life and I disagree. It seems I am in a miniscule minority in using
milled end grain returns for chair rails, window stools, crown caps,
mantles and the like. The end of every board from a real dead tree
that I have ever used has end grain on it. I don't find it's looks
any more apalling than the ends of my fingers as compared to their
tops. Course if the ends of my fingers have been engaged in rhinoplastic
exploration that analogy doesn't apply.
Also, end grain returns
do not swell up and fall off when rained on, do not need nails, do
not need putty, and do not get knocked off by abuse. Indeed, end grain
stool horns can be screwed from beneath up into casing legs to improve
the fit. It also prevents the tradesmen climbing through the window
and sitting on the stool for lunch (when you are not there to yell
at them) from ruining a good fit.
This picture shows
a stool horn probably 1/2" longer than customary. It was done
for a reason I have long forgotten. But it could not have been run
this long with mitered returns without looking totally ludicrous.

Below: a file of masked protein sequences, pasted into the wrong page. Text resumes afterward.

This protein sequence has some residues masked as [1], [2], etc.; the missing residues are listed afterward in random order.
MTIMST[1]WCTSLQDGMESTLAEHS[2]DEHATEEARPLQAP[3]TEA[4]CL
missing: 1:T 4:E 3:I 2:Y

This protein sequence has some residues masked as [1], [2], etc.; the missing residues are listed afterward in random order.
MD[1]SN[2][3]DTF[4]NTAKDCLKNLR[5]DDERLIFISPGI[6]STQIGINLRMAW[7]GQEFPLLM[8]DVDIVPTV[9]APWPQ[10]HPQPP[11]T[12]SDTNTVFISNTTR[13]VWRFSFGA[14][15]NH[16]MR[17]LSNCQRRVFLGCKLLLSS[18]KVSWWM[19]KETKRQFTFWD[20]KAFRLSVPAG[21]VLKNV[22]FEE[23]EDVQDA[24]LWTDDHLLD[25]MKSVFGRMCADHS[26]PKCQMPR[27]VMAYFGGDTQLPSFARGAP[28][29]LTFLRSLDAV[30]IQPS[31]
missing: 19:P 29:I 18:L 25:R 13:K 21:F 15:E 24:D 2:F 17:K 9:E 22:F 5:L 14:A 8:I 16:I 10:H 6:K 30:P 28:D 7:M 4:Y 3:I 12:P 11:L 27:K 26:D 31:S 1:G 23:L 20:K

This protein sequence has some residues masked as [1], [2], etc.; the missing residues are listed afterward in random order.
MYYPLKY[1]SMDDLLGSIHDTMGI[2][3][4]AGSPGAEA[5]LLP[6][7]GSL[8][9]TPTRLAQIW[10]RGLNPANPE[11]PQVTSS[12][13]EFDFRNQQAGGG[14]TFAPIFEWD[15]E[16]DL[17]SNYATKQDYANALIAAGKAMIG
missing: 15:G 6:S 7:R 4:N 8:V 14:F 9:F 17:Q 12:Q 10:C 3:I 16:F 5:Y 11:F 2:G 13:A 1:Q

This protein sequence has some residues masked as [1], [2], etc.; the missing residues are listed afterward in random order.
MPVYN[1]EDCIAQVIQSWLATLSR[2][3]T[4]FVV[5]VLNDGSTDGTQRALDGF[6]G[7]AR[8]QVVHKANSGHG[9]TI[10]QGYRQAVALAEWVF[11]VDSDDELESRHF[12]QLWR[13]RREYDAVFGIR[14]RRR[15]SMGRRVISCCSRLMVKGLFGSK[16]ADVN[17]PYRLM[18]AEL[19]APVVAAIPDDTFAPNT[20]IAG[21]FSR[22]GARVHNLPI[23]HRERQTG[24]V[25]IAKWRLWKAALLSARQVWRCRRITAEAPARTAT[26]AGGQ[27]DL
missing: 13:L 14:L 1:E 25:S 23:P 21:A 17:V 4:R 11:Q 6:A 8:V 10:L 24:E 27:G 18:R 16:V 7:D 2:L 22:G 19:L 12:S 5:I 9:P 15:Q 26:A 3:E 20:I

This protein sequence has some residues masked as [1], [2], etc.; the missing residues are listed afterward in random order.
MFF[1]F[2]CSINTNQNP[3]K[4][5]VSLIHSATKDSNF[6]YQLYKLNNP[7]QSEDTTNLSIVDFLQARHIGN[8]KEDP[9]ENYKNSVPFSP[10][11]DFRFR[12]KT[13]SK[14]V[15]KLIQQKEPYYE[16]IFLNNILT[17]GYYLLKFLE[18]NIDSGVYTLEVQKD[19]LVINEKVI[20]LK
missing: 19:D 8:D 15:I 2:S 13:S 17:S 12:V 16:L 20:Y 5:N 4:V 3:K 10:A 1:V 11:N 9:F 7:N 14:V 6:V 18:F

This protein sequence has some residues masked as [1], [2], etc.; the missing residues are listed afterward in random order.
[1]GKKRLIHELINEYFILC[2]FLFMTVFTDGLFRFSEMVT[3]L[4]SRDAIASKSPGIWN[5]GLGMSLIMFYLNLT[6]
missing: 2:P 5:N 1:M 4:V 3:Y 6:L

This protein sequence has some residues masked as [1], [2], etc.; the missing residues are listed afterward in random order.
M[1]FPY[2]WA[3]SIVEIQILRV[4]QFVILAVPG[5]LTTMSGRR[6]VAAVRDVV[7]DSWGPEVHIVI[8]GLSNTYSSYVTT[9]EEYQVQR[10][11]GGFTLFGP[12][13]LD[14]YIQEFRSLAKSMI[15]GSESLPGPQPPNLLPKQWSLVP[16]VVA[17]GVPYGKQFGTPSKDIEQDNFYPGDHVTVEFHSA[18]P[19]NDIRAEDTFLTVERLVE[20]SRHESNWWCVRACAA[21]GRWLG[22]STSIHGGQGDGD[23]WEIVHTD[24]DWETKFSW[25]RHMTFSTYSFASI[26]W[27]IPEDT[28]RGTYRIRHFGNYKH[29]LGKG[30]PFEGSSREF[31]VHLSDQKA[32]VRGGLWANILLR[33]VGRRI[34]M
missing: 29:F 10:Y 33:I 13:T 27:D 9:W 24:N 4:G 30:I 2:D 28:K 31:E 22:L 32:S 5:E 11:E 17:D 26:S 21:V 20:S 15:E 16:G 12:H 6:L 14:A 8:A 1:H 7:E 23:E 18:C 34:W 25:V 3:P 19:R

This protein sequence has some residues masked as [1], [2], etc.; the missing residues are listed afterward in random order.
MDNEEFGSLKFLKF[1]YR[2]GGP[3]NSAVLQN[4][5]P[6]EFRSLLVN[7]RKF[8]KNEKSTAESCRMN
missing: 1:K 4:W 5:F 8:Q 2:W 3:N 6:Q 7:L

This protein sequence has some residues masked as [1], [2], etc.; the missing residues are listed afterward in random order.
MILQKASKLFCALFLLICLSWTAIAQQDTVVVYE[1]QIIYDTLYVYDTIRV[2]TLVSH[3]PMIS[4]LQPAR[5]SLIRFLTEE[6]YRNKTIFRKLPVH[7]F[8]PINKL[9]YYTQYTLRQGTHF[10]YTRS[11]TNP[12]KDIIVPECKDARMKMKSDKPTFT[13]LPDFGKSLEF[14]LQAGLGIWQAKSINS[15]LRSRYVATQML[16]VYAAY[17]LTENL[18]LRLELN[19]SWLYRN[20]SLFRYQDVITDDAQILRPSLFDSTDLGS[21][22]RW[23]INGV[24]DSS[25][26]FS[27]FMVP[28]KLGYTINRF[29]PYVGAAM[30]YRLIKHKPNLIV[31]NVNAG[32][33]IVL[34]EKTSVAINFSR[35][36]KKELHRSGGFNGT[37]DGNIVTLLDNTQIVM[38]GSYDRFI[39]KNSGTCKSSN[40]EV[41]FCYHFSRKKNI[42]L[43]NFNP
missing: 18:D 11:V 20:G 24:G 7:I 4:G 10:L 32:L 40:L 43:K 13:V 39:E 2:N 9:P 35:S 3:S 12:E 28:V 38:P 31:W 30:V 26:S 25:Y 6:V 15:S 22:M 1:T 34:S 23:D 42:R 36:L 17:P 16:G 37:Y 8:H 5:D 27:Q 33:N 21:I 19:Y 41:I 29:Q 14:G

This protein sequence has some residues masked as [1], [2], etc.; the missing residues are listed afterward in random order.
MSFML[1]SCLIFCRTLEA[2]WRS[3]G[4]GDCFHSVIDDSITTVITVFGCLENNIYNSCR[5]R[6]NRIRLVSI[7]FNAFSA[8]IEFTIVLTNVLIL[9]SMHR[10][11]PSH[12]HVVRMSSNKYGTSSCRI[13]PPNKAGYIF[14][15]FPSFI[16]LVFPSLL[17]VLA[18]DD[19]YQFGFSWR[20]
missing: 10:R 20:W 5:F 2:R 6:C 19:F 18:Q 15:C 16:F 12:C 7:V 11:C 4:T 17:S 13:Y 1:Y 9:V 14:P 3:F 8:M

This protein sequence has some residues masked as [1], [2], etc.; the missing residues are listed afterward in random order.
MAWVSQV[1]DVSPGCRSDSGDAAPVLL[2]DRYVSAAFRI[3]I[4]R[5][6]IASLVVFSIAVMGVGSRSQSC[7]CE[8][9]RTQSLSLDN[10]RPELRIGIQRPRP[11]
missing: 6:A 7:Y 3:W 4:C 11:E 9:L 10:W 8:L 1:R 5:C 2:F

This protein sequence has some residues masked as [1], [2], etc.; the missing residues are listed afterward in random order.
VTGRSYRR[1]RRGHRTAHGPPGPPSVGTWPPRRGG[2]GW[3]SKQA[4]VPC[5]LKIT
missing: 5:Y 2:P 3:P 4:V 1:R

Besides, milled returns
are faster and easier. And when something is Better, Faster, and Cheaper,
I try to do it that way instead of a way that is Crummier, Slower,
and More Expensive.
If you have any questions,
please ask Gary Katz. His
website is loaded with great illustrated articles on trim techniques,
tool reviews and articles. Best ask him at the jlconline finish carpentry
But if you have answers,
please notify me immediately at my email address, firstname.lastname@example.org
Here is a link to
our video index. A high speed connection is necessary for viewing.
One of the videos shows my technique for coping difficult crown molding
with a jig saw NOT outfitted with a collins coping foot. It is 8 minutes
long and may take a while to load. As usual "No fees, No registration,
No cookies". Coping
difficult 45 degree Crown.